We communicate mainly orally, while our dogs use mainly the body language. Let’s be beware of contradictions and misunderstandings:
- Let’s learn to observe our dog (postures, calming signals, displacement behaviours,…);
- Let’s do the hand signal each time it is necessary to help, reassure, soustain our dog;
- Never force our dog;
- Let’s be polite with our dog;
- Let’s learn to communicate clearly our requests (let’s think as a dog !).
Our dogs spend a lot of time observing what surrounds them and especially to observe US: nothing escapes them! The position / direction of the shoulders, hips, head or puckered forehead, frowning, a smile, the puckered eyes, a tight or relaxed jaw, … We go to the wardrobe, we put on our shoes or our coat, we take the harness and the leash. When did our dog understand that he was accompanying us on a walk? Very quickly, and in any case long before the harness and leash are in our hands! They spend a lot of time observing us and memorizing our daily routine. Our body language is made up of so many clues to them.
If humans mainly use their voice as a means of communication, our dogs favor body language. If a person uses two contradictory means of communication simultaneously, our dog will choose what he understands best: body language.
“Do you play with me?” A calming signal?
My dog is in the garden, I stand on the doorstep, facing the garden, and I invite him to come in. I call him (verbal communication meaning “come and enter”) but I face my dog and I partially obstruct the passage (bodily communication meaning “do not pass”). I send two contradictory information. It is very likely that my dog will answer the bodily information: “you do not want me to come home? OK, I’m staying in the garden. ” So much frustration for humans, since the dog did not respond to the verbal invitation, the preferred means of communication for humans. Let’s be careful with the messages we send them through our body language.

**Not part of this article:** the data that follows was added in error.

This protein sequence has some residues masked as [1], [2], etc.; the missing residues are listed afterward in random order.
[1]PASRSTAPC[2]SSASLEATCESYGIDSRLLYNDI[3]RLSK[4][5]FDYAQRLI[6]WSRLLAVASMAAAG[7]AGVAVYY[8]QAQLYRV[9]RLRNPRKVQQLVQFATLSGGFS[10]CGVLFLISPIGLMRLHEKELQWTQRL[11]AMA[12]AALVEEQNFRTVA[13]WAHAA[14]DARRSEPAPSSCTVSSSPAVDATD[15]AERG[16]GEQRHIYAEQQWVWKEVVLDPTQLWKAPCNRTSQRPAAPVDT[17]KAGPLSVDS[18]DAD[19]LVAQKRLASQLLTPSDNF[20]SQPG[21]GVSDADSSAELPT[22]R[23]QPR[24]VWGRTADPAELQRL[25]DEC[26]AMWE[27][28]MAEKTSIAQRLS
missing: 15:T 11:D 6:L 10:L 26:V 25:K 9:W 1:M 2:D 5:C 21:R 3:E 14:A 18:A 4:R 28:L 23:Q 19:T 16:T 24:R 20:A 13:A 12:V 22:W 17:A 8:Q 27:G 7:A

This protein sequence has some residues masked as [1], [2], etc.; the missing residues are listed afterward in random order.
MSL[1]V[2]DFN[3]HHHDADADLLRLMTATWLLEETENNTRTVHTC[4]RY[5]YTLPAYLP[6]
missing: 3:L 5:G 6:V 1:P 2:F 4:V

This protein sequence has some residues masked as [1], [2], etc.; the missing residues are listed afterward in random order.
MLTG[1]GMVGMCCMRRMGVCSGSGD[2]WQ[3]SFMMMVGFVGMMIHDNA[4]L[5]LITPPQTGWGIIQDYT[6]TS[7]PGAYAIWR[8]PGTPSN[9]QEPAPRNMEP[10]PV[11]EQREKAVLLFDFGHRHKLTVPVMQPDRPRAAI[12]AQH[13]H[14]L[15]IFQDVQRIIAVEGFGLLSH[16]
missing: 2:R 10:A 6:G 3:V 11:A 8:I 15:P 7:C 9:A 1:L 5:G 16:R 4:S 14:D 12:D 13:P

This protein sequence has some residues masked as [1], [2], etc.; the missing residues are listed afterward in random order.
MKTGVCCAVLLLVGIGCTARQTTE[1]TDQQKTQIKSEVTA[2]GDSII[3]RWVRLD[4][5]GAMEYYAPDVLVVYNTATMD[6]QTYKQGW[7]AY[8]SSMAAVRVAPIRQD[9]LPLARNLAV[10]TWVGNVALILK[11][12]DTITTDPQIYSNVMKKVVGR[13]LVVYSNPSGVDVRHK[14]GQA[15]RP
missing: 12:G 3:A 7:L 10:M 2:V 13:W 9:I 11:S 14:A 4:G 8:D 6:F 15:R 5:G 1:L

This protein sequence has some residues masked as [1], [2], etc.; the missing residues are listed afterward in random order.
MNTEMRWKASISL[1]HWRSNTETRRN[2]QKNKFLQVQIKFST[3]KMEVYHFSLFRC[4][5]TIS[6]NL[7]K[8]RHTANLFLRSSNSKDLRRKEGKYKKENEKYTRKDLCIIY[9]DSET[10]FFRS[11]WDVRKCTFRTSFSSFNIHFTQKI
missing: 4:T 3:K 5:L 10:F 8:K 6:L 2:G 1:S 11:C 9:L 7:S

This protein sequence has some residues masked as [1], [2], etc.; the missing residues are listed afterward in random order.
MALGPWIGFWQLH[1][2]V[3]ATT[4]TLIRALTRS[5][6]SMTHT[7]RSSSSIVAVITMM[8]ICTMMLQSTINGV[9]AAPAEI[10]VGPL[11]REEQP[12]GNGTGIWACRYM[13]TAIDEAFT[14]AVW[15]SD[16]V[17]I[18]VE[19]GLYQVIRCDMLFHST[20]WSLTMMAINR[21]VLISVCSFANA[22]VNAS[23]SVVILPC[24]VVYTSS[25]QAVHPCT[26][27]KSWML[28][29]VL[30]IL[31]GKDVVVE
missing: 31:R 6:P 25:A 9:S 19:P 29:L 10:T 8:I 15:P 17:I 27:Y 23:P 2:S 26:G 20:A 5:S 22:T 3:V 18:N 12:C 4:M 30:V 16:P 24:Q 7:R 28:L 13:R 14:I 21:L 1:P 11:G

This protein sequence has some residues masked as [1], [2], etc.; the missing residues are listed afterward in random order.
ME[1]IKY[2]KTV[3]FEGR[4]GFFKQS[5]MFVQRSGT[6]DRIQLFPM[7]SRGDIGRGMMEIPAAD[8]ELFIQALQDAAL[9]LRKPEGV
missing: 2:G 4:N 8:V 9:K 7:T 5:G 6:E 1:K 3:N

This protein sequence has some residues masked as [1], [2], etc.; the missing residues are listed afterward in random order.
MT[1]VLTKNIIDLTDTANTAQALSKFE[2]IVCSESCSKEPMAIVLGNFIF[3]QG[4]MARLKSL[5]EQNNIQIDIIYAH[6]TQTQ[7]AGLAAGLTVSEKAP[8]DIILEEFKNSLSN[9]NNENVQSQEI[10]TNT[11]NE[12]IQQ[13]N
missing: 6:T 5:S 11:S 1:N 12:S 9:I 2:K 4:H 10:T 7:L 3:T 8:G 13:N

Our dogs mainly communicating with their body language, let’s learn to read it to avoid annoying misunderstandings. If we have learned to observe and recognize our dog’s facial expressions and postures, we will be able to see if something is bothering him, if something is “stuck”. Our dog is not “disobedient”, he is simply confused because of the lack of precision of the requests that we address to him.
Recommended books and DVD :
- In talking terms with dogs: calming signals by Turid Rugaas (book and DVD)
- Understanding the silent communication of dogs by Rosie Lowry.
Recommended book : In talking terms with dogs: calming signals by Turid Rugaas (book and DVD)